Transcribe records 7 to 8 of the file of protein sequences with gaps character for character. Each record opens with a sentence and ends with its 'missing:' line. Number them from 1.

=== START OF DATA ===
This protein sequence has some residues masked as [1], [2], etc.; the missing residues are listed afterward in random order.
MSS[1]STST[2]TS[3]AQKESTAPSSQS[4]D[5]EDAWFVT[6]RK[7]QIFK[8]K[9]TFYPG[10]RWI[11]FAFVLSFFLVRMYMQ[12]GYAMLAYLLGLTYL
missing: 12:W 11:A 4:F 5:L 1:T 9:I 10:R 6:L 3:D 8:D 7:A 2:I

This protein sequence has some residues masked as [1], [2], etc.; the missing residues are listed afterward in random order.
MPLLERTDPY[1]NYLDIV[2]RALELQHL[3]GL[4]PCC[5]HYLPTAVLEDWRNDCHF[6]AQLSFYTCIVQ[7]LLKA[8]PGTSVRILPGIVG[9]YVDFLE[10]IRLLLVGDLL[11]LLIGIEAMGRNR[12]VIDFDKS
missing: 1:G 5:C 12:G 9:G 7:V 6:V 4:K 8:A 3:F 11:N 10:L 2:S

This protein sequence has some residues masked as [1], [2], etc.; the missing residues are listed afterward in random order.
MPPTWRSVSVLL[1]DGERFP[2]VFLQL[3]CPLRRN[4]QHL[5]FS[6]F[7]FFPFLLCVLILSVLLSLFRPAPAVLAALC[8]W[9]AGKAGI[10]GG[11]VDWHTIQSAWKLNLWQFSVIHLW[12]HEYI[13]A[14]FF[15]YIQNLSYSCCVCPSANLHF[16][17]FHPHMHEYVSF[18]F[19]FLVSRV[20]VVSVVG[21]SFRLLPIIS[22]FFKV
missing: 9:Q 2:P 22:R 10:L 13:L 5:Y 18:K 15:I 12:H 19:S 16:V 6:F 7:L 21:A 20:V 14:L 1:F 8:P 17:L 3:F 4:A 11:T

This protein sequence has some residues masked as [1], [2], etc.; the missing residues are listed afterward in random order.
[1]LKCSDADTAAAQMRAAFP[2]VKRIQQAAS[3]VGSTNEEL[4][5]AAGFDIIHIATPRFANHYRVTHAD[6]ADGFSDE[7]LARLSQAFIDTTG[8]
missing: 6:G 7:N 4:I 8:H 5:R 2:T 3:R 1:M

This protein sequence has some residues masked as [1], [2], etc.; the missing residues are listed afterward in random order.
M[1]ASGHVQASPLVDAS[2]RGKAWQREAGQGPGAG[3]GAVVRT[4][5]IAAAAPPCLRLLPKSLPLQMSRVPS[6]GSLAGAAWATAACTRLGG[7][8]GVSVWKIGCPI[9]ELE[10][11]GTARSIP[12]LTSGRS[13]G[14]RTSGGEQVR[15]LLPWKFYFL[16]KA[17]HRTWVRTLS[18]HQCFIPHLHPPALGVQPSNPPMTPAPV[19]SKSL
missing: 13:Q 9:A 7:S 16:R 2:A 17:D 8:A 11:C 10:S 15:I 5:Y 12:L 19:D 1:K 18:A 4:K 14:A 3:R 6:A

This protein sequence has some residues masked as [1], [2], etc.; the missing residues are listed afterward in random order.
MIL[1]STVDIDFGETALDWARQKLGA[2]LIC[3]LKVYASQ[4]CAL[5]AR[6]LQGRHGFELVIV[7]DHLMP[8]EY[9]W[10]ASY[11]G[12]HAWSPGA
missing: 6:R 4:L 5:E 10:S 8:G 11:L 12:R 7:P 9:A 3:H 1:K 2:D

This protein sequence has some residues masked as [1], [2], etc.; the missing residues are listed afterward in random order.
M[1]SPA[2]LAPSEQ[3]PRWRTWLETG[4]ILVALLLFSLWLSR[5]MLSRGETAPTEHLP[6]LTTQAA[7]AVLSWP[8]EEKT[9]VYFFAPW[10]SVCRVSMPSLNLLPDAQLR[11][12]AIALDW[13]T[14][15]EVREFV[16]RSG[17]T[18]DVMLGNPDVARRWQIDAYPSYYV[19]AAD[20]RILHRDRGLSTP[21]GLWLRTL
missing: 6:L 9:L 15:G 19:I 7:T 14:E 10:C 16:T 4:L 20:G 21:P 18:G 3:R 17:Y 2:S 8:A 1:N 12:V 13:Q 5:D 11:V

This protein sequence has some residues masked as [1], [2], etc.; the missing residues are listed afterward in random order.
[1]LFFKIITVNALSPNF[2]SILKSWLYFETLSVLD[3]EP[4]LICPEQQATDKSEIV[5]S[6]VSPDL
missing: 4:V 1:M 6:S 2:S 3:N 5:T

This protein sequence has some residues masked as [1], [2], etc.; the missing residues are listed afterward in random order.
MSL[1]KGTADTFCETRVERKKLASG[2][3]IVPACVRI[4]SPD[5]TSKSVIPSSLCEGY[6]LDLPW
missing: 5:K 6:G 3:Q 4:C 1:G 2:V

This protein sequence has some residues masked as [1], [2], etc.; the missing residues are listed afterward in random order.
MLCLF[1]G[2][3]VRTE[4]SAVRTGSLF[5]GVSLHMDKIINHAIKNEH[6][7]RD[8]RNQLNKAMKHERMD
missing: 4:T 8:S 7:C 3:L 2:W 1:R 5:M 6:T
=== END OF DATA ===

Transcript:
This protein sequence has some residues masked as [1], [2], etc.; the missing residues are listed afterward in random order.
M[1]SPA[2]LAPSEQ[3]PRWRTWLETG[4]ILVALLLFSLWLSR[5]MLSRGETAPTEHLP[6]LTTQAA[7]AVLSWP[8]EEKT[9]VYFFAPW[10]SVCRVSMPSLNLLPDAQLR[11][12]AIALDW[13]T[14][15]EVREFV[16]RSG[17]T[18]DVMLGNPDVARRWQIDAYPSYYV[19]AAD[20]RILHRDRGLSTP[21]GLWLRTL
missing: 6:L 9:L 15:G 19:I 7:T 14:E 10:C 16:T 4:L 20:G 21:P 18:G 3:R 17:Y 2:S 8:A 1:N 12:V 13:Q 5:D 11:V

This protein sequence has some residues masked as [1], [2], etc.; the missing residues are listed afterward in random order.
[1]LFFKIITVNALSPNF[2]SILKSWLYFETLSVLD[3]EP[4]LICPEQQATDKSEIV[5]S[6]VSPDL
missing: 4:V 1:M 6:S 2:S 3:N 5:T